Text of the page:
D. Risks, Concerns and Challenges Facing the Company

(1) Macroeconomic risk/Dependence on advertising spends:

The radio industry, like all other media industries, depends largely on advertising spends. Unlike newspapers and TV channels, radio companies do not have circulation or distribution revenues. This makes us more vulnerable to economic slowdowns. Core radio in particular is highly sensitive to lockdowns because much of our business comes from shopfronts and other retail businesses. Our solutions business is better able to handle economic downturns but when lockdowns are imposed, our solutions business also gets hit because on-ground activations become impossible and because advertisers cut spends on solutions also.

(2) Growing digital, slowing traditional media:

The pandemic has boosted almost all digital services including media and entertainment services, while at the same time hit traditional businesses like print, OOH and radio. Online consumption of music and other entertainment products has grown strongly during the year. While online music streaming does not compete directly with FM broadcast, it does cut into the time spent by people on the medium. Many youngsters who consumed FM radio on their mobile phones earlier are unable to do so today because FM tuners are unavailable in many phone models. In the years ahead, FM radio could come under some pressure from digital products.

(3) Operational and Financial Risks:

The Risk Management Framework of the Company is regularly reviewed by the Board. Risks are reviewed and new risks are added to the framework as required. The management of the Company recognized the pandemic as a black swan event which disrupted our business. As a conscious strategy to better handle similar black swan events in the future, the Company has decided to transform even faster towards a digital-first avatar. Despite that, the Company does remain vulnerable to other unknown black swan events.

(4) High operating leverage is a risk during slowdowns:

The radio industry is characterized by high operating leverage. In good times, this is an advantage as incremental revenues largely go through to the bottom line. However, during period of economic slowdown, when revenues fall, the reverse happens. Decreased revenues hurt bottom lines in a big way. Since Demonetization, the economy has been on a slowdown and our bottom line has come under pressure. In FY21, on account of the pandemic, the Companys PAT turned negative on account of this operating leverage.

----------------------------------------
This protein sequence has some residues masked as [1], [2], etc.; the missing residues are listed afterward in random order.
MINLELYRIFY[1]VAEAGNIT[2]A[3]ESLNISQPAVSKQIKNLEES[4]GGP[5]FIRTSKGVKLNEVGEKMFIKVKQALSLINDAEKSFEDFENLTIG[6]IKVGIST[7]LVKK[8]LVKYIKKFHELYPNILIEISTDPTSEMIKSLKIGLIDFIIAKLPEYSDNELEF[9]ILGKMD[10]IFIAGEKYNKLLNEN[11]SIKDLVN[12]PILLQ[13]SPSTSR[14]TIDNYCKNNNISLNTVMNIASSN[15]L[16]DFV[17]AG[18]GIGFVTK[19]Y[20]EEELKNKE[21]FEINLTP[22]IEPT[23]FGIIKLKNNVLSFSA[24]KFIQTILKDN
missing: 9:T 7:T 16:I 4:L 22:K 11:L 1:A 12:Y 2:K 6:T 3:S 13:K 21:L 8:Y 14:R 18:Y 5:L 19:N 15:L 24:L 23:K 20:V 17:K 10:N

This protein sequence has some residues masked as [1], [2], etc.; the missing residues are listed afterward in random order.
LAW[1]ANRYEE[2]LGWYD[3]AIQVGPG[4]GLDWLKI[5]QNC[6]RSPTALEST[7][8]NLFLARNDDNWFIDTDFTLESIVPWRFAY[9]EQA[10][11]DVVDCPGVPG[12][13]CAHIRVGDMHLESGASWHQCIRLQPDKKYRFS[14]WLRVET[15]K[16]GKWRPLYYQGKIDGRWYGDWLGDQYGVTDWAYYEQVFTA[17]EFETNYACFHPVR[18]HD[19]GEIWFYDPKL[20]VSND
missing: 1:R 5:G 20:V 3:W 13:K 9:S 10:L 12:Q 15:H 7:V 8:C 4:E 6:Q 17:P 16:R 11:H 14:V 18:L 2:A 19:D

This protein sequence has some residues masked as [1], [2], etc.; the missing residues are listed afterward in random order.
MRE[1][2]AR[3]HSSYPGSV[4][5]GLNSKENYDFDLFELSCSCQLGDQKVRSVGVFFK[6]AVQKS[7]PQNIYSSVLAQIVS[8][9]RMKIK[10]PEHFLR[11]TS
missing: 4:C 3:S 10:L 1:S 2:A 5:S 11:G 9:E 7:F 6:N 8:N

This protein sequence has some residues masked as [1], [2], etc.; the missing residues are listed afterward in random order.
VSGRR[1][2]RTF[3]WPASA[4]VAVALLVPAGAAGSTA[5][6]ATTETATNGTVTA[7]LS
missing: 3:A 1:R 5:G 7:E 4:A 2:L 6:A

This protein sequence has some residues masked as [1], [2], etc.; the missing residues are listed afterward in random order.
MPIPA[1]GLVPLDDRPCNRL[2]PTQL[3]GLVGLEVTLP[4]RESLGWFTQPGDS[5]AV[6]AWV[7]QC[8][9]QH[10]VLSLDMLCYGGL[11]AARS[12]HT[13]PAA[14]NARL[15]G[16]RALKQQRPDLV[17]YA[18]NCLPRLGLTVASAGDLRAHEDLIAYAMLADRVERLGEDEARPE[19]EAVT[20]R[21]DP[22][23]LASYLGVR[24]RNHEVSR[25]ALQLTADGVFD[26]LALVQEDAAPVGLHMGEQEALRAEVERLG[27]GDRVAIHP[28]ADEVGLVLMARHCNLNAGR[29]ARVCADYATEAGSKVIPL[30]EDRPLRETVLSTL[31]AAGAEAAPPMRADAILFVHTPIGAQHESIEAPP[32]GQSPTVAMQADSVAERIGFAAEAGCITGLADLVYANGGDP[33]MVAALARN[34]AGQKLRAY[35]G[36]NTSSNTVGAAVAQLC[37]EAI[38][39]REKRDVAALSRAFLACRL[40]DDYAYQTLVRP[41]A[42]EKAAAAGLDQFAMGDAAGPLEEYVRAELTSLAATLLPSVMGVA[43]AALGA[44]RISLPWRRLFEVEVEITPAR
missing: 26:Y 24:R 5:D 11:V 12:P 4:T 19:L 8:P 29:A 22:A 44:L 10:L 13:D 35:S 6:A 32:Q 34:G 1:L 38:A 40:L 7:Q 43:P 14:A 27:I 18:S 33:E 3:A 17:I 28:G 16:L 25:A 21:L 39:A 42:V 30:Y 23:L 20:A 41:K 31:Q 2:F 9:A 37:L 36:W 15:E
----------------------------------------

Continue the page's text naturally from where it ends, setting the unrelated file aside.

E. Segment- Wise Financial Performance

Management Discussion and Analysis of the Companys operations together with the discussion on financial performance with respect to operational performance should be read in conjunction with the financial statements and the related notes.

(1) ENIL - Radio Mirchi:

The pandemic led to a severe hit to the Companys revenues, which fell by nearly 51%. This led to the EBITDA dropping from RS.123.5 crores in FY20 to RS.16.3 crores in FY21. Reported PBT before exceptional items fell from RS.18.8 crores in FY20 to a loss of RS.79.1 crores in FY21. After exceptional items and taxes, Reported PAT fell from a profit of RS.14.6 crores in FY20 to a loss of RS.109.3 crores in FY21.

(2) Subsidiary Companies:

The Company has the following subsidiaries:

- Alternate Brand Solutions (India) Limited (ABSL), a 100% subsidiary based in India. ABSL recorded a total income of RS.38.79 lakhs during FY21. Profit after Tax stood at RS.31.34 lakhs for FY21.

- Entertainment Network, INC (EN, INC) and a step-down subsidiary, Entertainment Network, LLC (EN, LLC) based in the United States of America. EN, INC is a 100% subsidiary of the Company. EN, LLC is the 100% subsidiary of EN, INC. EN, INC and EN, LLC were incorporated in FY19, in the State of Delaware in United States. EN, INC recorded a total consolidated income of RS.644.68 lakhs during FY21. Consolidated loss after Tax stood at Rs (132.36) lakhs for FY21.

- Global Entertainment Network Limited (GENL) (A company incorporated under the laws of the State of Qatar having its registered office in Doha, Qatar). In March 2021, the Company acquired 49% equity of GENL. The remaining 51% of equity stake is owned by another Company (Marhaba FM). Basis the shareholding agreement executed by the Company with Marhaba FM, the Company has controlling interest over GENL. As a result, the investment made in GENL is treated as an investment in subsidiary as per Ind AS 110- Consolidated Financial Statements. GENL recorded a total income of Rs 1.44 lakhs during FY21. Loss after Tax stood at Rs (23.90) lakhs for FY21.